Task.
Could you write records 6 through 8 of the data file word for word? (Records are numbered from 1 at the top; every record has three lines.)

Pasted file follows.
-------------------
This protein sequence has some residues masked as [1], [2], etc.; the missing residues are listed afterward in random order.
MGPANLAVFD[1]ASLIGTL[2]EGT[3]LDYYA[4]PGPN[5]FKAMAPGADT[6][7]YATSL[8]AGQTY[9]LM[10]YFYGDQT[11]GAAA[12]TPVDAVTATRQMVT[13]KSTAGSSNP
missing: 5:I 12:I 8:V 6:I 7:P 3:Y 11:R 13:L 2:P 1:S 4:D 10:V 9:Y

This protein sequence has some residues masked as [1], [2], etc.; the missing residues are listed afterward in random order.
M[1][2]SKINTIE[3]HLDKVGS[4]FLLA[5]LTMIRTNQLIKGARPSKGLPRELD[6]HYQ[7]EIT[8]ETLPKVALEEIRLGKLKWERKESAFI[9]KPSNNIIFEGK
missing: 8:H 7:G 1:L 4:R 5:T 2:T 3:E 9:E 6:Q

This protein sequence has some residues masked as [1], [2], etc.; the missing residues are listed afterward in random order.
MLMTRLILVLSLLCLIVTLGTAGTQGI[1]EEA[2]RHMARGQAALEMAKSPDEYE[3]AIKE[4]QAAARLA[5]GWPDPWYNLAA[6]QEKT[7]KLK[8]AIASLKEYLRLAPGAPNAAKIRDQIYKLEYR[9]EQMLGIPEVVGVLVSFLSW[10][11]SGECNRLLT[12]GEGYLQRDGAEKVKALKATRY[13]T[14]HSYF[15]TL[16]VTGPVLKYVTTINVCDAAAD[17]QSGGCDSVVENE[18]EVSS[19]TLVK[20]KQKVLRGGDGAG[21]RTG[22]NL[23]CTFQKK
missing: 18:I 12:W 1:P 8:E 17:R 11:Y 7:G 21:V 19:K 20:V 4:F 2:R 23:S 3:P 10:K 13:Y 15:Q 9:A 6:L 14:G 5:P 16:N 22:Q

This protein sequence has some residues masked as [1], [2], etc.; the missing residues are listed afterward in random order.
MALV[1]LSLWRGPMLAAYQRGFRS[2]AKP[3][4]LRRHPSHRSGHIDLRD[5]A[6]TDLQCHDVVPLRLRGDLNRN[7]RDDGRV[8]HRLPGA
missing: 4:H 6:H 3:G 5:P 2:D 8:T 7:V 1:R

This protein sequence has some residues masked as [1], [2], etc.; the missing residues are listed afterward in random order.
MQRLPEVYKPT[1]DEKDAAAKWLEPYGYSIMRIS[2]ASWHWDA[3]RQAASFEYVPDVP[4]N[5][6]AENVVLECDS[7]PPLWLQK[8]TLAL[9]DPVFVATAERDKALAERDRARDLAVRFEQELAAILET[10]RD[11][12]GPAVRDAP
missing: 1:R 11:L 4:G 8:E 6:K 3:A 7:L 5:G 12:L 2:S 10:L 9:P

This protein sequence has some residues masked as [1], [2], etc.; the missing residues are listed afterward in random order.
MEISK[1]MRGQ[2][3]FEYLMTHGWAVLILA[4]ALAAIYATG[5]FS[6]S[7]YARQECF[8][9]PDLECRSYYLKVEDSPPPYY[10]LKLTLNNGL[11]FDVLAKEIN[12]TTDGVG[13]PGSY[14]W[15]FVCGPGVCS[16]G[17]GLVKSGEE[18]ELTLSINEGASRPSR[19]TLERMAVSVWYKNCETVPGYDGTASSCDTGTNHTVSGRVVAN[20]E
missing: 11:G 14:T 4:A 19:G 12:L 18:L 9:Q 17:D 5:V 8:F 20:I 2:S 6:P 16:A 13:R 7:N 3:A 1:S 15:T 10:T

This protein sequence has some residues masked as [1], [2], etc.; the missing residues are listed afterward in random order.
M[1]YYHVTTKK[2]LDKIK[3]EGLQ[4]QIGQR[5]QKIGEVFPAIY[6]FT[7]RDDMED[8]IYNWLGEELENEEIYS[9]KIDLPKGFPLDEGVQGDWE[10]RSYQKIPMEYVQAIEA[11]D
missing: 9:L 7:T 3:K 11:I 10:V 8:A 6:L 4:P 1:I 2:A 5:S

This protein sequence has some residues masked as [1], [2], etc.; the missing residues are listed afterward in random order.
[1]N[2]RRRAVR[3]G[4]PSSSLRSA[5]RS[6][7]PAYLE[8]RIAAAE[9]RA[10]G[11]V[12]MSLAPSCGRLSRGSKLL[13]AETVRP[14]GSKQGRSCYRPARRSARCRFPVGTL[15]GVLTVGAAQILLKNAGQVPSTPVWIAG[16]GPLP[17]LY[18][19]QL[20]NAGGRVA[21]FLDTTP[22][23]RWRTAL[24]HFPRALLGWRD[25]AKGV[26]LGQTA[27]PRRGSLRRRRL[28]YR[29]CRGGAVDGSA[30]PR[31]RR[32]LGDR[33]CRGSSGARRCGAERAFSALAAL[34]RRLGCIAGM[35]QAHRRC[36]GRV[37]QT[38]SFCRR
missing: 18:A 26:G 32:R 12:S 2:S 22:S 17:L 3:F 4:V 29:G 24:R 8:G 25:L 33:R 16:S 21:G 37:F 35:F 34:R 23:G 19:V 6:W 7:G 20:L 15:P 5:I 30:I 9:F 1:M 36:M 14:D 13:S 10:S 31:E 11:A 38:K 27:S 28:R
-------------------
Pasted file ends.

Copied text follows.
This protein sequence has some residues masked as [1], [2], etc.; the missing residues are listed afterward in random order.
MEISK[1]MRGQ[2][3]FEYLMTHGWAVLILA[4]ALAAIYATG[5]FS[6]S[7]YARQECF[8][9]PDLECRSYYLKVEDSPPPYY[10]LKLTLNNGL[11]FDVLAKEIN[12]TTDGVG[13]PGSY[14]W[15]FVCGPGVCS[16]G[17]GLVKSGEE[18]ELTLSINEGASRPSR[19]TLERMAVSVWYKNCETVPGYDGTASSCDTGTNHTVSGRVVAN[20]E
missing: 11:G 14:T 4:A 19:G 12:L 18:L 9:Q 17:D 5:V 8:F 20:I 2:S 6:P 16:A 13:R 7:N 3:A 1:S 15:T 10:T

This protein sequence has some residues masked as [1], [2], etc.; the missing residues are listed afterward in random order.
M[1]YYHVTTKK[2]LDKIK[3]EGLQ[4]QIGQR[5]QKIGEVFPAIY[6]FT[7]RDDMED[8]IYNWLGEELENEEIYS[9]KIDLPKGFPLDEGVQGDWE[10]RSYQKIPMEYVQAIEA[11]D
missing: 9:L 7:T 3:K 11:I 10:V 8:A 6:L 4:P 1:I 2:A 5:S

This protein sequence has some residues masked as [1], [2], etc.; the missing residues are listed afterward in random order.
[1]N[2]RRRAVR[3]G[4]PSSSLRSA[5]RS[6][7]PAYLE[8]RIAAAE[9]RA[10]G[11]V[12]MSLAPSCGRLSRGSKLL[13]AETVRP[14]GSKQGRSCYRPARRSARCRFPVGTL[15]GVLTVGAAQILLKNAGQVPSTPVWIAG[16]GPLP[17]LY[18][19]QL[20]NAGGRVA[21]FLDTTP[22][23]RWRTAL[24]HFPRALLGWRD[25]AKGV[26]LGQTA[27]PRRGSLRRRRL[28]YR[29]CRGGAVDGSA[30]PR[31]RR[32]LGDR[33]CRGSSGARRCGAERAFSALAAL[34]RRLGCIAGM[35]QAHRRC[36]GRV[37]QT[38]SFCRR
missing: 18:A 26:G 32:R 12:S 2:S 22:S 17:L 3:F 4:V 29:G 24:R 8:G 25:L 33:R 16:S 21:G 37:F 35:F 34:R 23:G 19:V 6:W 7:G 20:L 15:P 5:I 30:I 9:F 1:M 36:M 14:D 13:S 10:S 31:E 11:A 38:K 27:S 28:R